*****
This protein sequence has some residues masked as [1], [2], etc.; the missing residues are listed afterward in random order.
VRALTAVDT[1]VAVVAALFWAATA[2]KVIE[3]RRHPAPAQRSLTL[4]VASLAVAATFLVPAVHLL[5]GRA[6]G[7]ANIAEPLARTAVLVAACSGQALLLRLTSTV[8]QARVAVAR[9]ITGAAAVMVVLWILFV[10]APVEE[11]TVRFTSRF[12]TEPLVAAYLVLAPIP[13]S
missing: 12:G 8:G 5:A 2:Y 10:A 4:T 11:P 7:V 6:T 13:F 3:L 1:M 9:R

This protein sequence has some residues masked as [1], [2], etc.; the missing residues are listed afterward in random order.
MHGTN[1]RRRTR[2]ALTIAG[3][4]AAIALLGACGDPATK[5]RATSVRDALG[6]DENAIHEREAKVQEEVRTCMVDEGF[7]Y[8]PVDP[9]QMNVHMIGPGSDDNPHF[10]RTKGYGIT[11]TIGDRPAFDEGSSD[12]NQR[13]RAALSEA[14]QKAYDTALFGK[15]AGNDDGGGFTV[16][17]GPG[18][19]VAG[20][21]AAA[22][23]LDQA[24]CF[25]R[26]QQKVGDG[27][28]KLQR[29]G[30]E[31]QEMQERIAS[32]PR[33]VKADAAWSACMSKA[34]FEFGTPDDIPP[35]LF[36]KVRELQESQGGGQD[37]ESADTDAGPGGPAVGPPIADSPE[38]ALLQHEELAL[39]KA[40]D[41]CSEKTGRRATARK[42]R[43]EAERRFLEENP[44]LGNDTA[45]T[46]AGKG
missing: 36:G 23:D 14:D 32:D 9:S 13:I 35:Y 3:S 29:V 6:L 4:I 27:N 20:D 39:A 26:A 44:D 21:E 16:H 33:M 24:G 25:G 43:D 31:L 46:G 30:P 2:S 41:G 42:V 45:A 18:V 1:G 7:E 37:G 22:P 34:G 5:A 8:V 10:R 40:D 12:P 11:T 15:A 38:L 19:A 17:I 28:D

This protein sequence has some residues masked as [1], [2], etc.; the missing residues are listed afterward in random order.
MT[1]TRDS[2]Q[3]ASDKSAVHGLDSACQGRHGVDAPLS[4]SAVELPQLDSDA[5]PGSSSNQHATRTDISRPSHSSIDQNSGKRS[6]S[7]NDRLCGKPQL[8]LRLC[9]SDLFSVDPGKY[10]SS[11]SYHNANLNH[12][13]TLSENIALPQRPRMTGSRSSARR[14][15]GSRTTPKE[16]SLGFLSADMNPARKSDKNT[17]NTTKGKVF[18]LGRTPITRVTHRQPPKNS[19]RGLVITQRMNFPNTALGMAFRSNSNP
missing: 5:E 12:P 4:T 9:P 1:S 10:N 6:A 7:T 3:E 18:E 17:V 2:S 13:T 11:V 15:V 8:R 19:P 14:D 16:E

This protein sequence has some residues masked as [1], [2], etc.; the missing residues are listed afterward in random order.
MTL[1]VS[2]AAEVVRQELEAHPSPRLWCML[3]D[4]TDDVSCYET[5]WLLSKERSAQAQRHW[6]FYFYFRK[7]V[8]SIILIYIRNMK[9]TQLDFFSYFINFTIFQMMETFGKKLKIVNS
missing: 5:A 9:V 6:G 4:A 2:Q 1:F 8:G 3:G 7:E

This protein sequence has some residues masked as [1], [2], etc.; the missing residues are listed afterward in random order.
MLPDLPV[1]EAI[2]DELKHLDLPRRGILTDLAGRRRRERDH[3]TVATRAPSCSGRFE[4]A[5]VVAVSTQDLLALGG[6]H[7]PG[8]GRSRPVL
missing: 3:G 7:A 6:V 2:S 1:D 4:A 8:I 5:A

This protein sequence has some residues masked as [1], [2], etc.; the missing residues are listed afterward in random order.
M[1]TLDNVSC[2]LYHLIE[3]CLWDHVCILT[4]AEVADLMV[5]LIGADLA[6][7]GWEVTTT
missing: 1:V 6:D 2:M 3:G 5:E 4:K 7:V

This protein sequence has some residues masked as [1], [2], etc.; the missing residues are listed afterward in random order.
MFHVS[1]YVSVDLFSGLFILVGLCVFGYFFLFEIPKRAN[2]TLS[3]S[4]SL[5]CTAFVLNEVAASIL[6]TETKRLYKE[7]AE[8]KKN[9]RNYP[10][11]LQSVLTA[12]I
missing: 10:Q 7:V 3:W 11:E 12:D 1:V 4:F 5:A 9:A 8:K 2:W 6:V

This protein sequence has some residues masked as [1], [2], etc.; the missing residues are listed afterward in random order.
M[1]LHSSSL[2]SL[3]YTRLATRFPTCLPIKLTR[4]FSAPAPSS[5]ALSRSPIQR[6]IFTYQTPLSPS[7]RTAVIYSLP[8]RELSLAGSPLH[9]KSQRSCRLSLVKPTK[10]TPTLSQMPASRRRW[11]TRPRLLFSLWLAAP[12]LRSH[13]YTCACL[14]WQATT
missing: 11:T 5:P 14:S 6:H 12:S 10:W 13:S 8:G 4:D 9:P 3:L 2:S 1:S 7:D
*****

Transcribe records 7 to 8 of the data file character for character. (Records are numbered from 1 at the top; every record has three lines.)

This protein sequence has some residues masked as [1], [2], etc.; the missing residues are listed afterward in random order.
MFHVS[1]YVSVDLFSGLFILVGLCVFGYFFLFEIPKRAN[2]TLS[3]S[4]SL[5]CTAFVLNEVAASIL[6]TETKRLYKE[7]AE[8]KKN[9]RNYP[10][11]LQSVLTA[12]I
missing: 10:Q 7:V 3:W 11:E 12:D 1:V 4:F 5:A 9:A 8:K 2:W 6:V

This protein sequence has some residues masked as [1], [2], etc.; the missing residues are listed afterward in random order.
M[1]LHSSSL[2]SL[3]YTRLATRFPTCLPIKLTR[4]FSAPAPSS[5]ALSRSPIQR[6]IFTYQTPLSPS[7]RTAVIYSLP[8]RELSLAGSPLH[9]KSQRSCRLSLVKPTK[10]TPTLSQMPASRRRW[11]TRPRLLFSLWLAAP[12]LRSH[13]YTCACL[14]WQATT
missing: 11:T 5:P 14:S 6:H 12:S 10:W 13:S 8:G 4:D 9:P 3:L 2:S 1:S 7:D